Tag Archives: Snow Crash

NEUROMANCER – William Gibson (1984)

NeuromancerThis book was hard work. I’m not sure if that hard work really paid off. I liked some parts, and there were some amazing sentences here and there, but overall this was too much stream of consciousness writing, and I didn’t really connect with Gibson’s consciousness. It doesn’t have the density of a book like Gravity’s Rainbow, but still, Neuromancer is a very dense book by any other standard, and it left me tired. It does get a bit easier, with a lot more exposition, towards the final 3rd of the book.

Density and unclear writing aren’t marks of valor per se. It might seem highbrow or sophisticated to read a dense book, and that’s undoubtedly part of the novel’s appeal – it adds to the reader’s own sense of prestige – , but one could easily argue that because of the style the characters are not clearly drawn and lifeless. The writing adds to the sense of chaos, but at the same time hides possible plot holes and almost violently forces the reader to suspend disbelief. I wonder whether the story itself would suffice to create the same effect.

So, one could debate Gibson being either a sloppy writer or otherwise a mad genius that only the willing and able can truly appreciate. The more I think about, the more I realize that I should maybe reread Neuromancer, with different expectations and a different mindset, and a more persistent effort to try to understand more of it. As it is, after my first reading, I didn’t feel that there was enough there content wise to justify Gibson’s formal approach. At times, I just wanted to quit, and I read on mainly because it has such a legacy.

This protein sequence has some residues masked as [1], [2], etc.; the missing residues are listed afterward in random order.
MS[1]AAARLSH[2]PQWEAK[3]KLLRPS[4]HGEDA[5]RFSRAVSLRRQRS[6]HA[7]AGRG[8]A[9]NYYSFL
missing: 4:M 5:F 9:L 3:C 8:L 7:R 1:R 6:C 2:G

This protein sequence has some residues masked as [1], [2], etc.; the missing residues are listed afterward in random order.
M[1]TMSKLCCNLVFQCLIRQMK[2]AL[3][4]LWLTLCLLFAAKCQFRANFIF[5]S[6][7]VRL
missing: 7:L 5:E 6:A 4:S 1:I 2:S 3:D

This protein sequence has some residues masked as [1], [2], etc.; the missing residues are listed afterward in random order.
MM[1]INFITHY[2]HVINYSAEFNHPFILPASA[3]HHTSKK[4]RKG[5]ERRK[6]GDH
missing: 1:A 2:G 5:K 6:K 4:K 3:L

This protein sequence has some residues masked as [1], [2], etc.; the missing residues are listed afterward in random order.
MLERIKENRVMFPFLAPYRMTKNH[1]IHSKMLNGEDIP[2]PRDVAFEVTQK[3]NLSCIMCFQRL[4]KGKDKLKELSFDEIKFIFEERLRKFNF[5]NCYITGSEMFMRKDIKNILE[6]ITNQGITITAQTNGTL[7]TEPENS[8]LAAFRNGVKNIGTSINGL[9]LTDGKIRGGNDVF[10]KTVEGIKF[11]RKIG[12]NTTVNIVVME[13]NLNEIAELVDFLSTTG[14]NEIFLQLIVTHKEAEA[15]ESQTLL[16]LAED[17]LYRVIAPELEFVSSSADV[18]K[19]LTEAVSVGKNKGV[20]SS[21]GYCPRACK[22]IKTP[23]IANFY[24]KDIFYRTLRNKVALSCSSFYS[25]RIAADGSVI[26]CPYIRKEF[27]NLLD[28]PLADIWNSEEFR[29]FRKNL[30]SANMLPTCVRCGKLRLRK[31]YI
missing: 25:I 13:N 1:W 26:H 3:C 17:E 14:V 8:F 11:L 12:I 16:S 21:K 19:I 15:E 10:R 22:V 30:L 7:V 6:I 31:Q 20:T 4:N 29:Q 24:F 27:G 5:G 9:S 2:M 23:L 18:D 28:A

As for the cyberpunk part of Neuromancer‘s influence, I really liked Stephenson’s take on the matter in Snow Crash a lot better. It had the same vibe, but because of clearer writing, the outrageousness of the world it painted impacted a lot more. Snow Crash read like a much more exciting book, with a more exciting story about more exciting characters in a more exciting world.

Some reviewers pointed out that Neuromancer may have well been written under the influence of drugs. Yes, it’s outlandish and otherworldly, but it felt disjointed and random too. While I can imagine other readers to enjoy it, and understand its historical relevance, for now I don’t feel it lives up to the hype. A blurry, messy book.

originally written on the 25th of February, 2015